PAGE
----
A year ago, it would have been hard to imagine anyone making New York Mayor Michael Bloomberg look thrifty. He set a record in 2009 by putting $108 million of his own money into his re-election campaign.
But Meg Whitman has shattered that mark, spending $119 million of her eBay fortune on her bid for governor of California. And there's still six weeks to go.
Already, Meg has spent far, far more than Mike did on TV and radio ads. She's also on pace to vastly outspend the highly consulted New York mayor on consultants.
But there are some areas where Meg has been stingier than her fellow tycoon. A full accounting after the jump.
This is not an apples-to-apples comparison, because Whitman's spending reports only go through June 30. So for the most part, her figures reflect the primary election, while Bloomberg's account for his entire campaign. With that caveat out of the way, let's go to the numbers.
Whitman: $57 million
Bloomberg: $34 million
Whitman had lower name identification than the incumbent mayor, so you'd expect her spend more introducing herself (and demonizing Steve Poizner). But $57 million? Mind-boggling.
Whitman: $5.4 million
This is still crazy, but it makes sense on at least one level: Californians are more likely to listen to drive-time radio, while New Yorkers are more likely to read newspapers on the subway. Consider:
Bloomberg: $2 million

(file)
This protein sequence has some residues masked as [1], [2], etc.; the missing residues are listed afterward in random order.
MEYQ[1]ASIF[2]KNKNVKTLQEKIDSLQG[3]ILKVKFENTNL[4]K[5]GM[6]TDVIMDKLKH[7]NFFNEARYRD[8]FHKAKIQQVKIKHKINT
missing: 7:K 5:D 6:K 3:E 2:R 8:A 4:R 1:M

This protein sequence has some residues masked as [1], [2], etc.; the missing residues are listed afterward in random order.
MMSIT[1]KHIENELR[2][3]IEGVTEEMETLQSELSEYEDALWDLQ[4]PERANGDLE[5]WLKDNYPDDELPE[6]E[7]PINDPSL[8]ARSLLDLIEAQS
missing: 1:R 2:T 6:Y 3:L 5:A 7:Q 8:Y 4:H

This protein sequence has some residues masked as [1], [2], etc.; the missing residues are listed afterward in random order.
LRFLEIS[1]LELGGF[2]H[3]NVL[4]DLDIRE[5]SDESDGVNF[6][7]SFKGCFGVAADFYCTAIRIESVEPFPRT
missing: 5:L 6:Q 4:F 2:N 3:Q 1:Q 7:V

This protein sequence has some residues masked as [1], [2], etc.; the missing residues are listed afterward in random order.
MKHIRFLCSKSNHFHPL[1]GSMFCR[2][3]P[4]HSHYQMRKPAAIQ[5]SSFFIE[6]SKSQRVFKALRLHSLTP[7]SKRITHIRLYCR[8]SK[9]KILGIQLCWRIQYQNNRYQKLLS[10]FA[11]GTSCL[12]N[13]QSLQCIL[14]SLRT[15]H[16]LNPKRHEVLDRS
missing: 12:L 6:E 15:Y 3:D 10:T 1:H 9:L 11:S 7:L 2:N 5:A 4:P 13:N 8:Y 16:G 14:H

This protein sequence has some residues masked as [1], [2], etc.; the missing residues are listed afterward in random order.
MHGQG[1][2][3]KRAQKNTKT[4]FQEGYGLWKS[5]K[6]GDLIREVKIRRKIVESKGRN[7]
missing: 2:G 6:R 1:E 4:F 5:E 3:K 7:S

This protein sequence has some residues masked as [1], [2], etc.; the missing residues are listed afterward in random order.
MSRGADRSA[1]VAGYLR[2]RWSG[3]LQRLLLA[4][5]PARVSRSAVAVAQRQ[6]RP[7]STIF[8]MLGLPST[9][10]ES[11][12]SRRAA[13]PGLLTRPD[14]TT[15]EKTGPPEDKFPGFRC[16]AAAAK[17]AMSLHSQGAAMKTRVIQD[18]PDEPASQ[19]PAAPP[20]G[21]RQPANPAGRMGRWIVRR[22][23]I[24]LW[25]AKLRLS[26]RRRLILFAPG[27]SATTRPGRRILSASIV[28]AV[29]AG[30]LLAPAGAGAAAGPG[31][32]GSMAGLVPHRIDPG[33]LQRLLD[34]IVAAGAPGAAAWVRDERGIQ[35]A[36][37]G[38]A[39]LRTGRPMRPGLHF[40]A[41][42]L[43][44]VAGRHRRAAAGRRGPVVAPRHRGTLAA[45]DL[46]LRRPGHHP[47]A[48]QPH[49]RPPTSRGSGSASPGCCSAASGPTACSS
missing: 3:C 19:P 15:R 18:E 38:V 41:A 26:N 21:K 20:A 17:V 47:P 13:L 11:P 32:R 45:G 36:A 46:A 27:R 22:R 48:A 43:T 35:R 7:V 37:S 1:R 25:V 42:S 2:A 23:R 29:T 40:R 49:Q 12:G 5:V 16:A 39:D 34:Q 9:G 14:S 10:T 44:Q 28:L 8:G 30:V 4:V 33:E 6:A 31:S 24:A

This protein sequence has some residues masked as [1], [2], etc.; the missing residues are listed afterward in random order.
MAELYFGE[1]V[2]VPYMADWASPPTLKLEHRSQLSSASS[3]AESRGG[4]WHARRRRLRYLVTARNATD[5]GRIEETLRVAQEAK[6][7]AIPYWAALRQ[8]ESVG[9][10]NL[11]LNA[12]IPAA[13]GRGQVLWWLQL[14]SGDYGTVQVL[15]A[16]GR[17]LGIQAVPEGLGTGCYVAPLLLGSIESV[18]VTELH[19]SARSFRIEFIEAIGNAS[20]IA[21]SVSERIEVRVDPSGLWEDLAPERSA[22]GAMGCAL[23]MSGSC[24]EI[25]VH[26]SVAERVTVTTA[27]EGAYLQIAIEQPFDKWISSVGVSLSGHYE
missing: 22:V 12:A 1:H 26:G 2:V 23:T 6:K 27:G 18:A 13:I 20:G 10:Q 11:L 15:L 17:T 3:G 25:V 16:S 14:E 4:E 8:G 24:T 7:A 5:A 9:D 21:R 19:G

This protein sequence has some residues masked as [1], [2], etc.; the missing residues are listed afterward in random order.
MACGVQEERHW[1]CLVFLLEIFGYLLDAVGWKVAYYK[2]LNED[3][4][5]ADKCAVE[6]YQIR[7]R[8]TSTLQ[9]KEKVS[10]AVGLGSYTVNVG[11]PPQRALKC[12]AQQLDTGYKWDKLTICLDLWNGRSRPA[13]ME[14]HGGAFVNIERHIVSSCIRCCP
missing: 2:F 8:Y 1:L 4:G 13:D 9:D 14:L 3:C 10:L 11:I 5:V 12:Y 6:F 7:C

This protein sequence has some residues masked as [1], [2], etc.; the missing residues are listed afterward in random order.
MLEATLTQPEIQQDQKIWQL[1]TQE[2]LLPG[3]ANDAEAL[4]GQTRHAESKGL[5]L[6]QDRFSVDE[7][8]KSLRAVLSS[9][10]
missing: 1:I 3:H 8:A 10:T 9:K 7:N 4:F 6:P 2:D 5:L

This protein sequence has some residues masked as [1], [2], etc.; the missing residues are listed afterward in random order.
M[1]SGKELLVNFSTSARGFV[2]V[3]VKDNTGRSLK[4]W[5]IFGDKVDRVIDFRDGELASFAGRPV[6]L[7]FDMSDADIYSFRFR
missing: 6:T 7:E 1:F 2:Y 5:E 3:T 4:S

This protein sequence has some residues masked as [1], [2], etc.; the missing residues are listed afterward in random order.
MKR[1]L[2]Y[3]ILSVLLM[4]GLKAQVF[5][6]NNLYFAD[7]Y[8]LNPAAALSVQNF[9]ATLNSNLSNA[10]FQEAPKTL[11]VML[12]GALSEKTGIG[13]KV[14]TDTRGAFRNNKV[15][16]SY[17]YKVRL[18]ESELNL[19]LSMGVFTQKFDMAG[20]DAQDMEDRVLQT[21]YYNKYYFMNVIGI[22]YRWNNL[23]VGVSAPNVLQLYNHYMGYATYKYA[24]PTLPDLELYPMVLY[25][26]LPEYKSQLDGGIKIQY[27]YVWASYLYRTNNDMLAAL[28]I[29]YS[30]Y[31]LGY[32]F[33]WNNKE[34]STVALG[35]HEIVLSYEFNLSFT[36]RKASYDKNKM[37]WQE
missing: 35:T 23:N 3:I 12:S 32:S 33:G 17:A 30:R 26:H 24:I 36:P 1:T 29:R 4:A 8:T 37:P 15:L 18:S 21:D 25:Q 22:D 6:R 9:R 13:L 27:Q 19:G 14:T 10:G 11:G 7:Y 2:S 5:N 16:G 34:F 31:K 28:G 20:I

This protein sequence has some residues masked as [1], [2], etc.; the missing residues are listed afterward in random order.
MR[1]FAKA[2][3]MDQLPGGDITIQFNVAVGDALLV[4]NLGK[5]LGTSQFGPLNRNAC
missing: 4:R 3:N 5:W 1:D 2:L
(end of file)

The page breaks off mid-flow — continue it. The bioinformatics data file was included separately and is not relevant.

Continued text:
And there are some other areas where Bloomberg outspent Whitman by a country mile.
Bloomberg: $12 million
Whitman: $1.8 million
Rents must be a lot higher in Manhattan than in Cupertino. Apparently the same goes for staplers, paper clips, signature stamps, 3-hole punches, etc.
Bloomberg: $3.4 million
Whitman: $1.3 million
Each faced lightweight opponents, but Bloomberg seems to have been more paranoid about Comptroller William Thompson than Whitman was about Poizner. And with good reason: Thompson almost won.
Campaign literature and mailings
Bloomberg: $22 million
Whitman: $7.6 million
Look for Whitman to pull closer in the last few weeks of the campaign.
Lawyers and accountants
Bloomberg: $3.7 million
New York lawyers are expensive.
Bloomberg: $11.2 million
Whitman: $10.2 million
Whitman will end up crushing Bloomberg on this line item. After this campaign, Mike Murphy can retire to a private island with a lifetime supply of blow, interrupting his orgies only for the occasional cable news hit.